The National Congress Party (NCP) in the North and Sudan People Liberation Movement (SPLM) in South are to decide on the future of the UN peacekeeping force that was established to monitor the implementation of the 2005 Comprehensive Peace Agreement (CPA).
The SPLM Secretary General Pagan Amum told reporters after a meeting of the political bureau that the future of the United Nations Mission in Sudan (UNMIS) was discussed among other post-referendum arrangements that are still pending a disposition with the NCP.
On the other hand, Sudan’s foreign minister Ali Karti affirmed the NCP’s decision that UNMIS’s mandate will be terminated by the end of the interim period on July 9th.
Karti said that the services of UNMIS would not be needed should there be friendly ties between the North and South.
UNMIS was established in 2005 to ensure that northern and southern Sudan comply with the peace agreement they signed in the same year that ended two decades of civil war.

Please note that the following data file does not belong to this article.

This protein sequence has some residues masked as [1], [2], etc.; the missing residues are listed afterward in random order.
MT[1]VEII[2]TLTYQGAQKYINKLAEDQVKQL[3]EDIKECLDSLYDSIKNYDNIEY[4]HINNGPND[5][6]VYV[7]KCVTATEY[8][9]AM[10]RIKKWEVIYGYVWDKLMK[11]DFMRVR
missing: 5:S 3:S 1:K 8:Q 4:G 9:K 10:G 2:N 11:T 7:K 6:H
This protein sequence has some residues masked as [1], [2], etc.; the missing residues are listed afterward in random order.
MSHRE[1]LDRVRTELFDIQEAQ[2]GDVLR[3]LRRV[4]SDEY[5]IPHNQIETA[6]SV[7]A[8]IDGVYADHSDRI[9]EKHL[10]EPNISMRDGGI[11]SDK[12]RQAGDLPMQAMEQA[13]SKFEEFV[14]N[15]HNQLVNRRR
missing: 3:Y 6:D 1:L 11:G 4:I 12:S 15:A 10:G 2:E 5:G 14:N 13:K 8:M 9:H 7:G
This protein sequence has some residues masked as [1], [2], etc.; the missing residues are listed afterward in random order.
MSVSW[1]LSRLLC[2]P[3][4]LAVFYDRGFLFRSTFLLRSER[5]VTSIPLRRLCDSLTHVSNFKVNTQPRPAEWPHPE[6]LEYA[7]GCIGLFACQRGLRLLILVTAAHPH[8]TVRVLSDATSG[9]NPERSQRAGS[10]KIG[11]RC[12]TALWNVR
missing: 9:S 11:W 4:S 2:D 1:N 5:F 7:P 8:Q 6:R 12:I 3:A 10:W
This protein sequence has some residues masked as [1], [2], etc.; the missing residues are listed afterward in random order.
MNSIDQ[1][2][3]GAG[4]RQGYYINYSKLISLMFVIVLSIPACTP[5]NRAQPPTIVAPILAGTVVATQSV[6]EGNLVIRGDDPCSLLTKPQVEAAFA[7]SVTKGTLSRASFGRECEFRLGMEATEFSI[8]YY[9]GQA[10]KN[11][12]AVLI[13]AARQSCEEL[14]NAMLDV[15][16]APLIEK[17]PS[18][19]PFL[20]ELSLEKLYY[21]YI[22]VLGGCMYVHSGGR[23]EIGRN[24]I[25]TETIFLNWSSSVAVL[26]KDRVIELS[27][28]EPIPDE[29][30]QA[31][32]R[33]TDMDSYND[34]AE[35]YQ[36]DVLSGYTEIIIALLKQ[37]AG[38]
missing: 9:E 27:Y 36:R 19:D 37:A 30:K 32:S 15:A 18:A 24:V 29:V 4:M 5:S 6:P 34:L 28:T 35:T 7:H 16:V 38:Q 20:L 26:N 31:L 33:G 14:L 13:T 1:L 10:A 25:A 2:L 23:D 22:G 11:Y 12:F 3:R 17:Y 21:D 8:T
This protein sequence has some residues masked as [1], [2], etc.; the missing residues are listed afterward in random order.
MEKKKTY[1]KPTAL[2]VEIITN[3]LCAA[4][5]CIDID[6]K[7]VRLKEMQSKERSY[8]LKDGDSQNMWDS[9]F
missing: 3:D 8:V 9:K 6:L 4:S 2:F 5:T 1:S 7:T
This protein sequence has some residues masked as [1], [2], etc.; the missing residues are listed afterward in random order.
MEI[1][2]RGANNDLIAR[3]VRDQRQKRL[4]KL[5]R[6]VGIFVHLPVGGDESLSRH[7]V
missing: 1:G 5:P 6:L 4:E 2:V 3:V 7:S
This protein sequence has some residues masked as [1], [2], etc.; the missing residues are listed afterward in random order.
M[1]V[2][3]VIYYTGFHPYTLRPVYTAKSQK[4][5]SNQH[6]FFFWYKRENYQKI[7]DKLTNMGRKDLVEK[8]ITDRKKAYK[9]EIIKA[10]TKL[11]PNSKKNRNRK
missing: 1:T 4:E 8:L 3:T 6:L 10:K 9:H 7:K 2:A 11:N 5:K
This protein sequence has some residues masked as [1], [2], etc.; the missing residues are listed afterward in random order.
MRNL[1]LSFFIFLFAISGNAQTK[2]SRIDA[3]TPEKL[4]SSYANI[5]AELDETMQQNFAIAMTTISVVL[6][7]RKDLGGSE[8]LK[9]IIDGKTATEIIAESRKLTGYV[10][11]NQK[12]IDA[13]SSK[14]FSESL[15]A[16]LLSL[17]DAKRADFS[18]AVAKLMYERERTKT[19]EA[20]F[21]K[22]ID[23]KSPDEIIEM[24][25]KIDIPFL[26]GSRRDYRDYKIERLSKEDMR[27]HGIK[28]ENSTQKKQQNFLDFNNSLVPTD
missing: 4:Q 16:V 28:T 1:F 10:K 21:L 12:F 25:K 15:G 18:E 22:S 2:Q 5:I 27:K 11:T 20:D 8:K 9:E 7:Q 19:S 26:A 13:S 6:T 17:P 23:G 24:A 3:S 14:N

The South Sudan referendum, which is the final phase of the CPA, was held peacefully last month and resulted in an overwhelming vote in favor of independence.
However, issues such as the dispute over the oil-rich border region of Abyei and the lack of progress on North-South border demarcation are raising fears of possible military confrontation after July 9th.
The nearly 10,500-strong peacekeeping force intensified its patrols in Abyei after clashes between Arab Misseriya nomadic cattle-herders linked to the North and the Dinka ethnic group linked to the South.
Furthermore, clashes erupted recently between the SPLA in the South and the forces of general George Athor who has mutinied last year following his failure to win elections in Jonglei.
The UNMIS chief Haile Menkerios said following a briefing to the United Nations Security Council (UNSC) that the South indicated it would welcome UN engagement to consolidate peace and capacity building of for the new state.